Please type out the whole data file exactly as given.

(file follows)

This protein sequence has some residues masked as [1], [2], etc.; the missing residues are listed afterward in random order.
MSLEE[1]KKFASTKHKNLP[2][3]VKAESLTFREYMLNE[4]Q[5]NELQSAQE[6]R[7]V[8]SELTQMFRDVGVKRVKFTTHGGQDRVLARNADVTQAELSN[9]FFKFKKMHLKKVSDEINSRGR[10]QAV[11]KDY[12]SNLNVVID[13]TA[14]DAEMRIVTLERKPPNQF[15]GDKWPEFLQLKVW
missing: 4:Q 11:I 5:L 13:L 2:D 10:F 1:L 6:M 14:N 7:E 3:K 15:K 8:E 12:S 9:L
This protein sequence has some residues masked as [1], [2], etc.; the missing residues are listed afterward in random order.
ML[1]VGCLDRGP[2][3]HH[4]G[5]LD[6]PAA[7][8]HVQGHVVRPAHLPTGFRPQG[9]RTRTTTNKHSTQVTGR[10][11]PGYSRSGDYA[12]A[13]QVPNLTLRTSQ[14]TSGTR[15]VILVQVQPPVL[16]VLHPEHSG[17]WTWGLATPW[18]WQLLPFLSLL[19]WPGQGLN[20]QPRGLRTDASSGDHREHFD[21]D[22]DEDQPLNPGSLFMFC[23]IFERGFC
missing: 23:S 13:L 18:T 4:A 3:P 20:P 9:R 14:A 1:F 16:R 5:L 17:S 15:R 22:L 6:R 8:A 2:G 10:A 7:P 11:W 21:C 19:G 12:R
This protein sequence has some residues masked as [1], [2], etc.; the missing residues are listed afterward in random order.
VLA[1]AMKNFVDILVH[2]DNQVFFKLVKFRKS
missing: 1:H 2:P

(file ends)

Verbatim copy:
This protein sequence has some residues masked as [1], [2], etc.; the missing residues are listed afterward in random order.
MSLEE[1]KKFASTKHKNLP[2][3]VKAESLTFREYMLNE[4]Q[5]NELQSAQE[6]R[7]V[8]SELTQMFRDVGVKRVKFTTHGGQDRVLARNADVTQAELSN[9]FFKFKKMHLKKVSDEINSRGR[10]QAV[11]KDY[12]SNLNVVID[13]TA[14]DAEMRIVTLERKPPNQF[15]GDKWPEFLQLKVW
missing: 4:Q 11:I 5:L 13:L 2:D 10:F 1:L 6:M 14:N 7:E 3:K 15:K 8:E 12:S 9:L
This protein sequence has some residues masked as [1], [2], etc.; the missing residues are listed afterward in random order.
ML[1]VGCLDRGP[2][3]HH[4]G[5]LD[6]PAA[7][8]HVQGHVVRPAHLPTGFRPQG[9]RTRTTTNKHSTQVTGR[10][11]PGYSRSGDYA[12]A[13]QVPNLTLRTSQ[14]TSGTR[15]VILVQVQPPVL[16]VLHPEHSG[17]WTWGLATPW[18]WQLLPFLSLL[19]WPGQGLN[20]QPRGLRTDASSGDHREHFD[21]D[22]DEDQPLNPGSLFMFC[23]IFERGFC
missing: 23:S 13:L 18:T 4:A 3:P 20:P 9:R 14:A 1:F 16:R 5:L 17:S 15:R 22:L 6:R 8:A 2:G 10:A 7:P 11:W 21:C 19:G 12:R
This protein sequence has some residues masked as [1], [2], etc.; the missing residues are listed afterward in random order.
VLA[1]AMKNFVDILVH[2]DNQVFFKLVKFRKS
missing: 1:H 2:P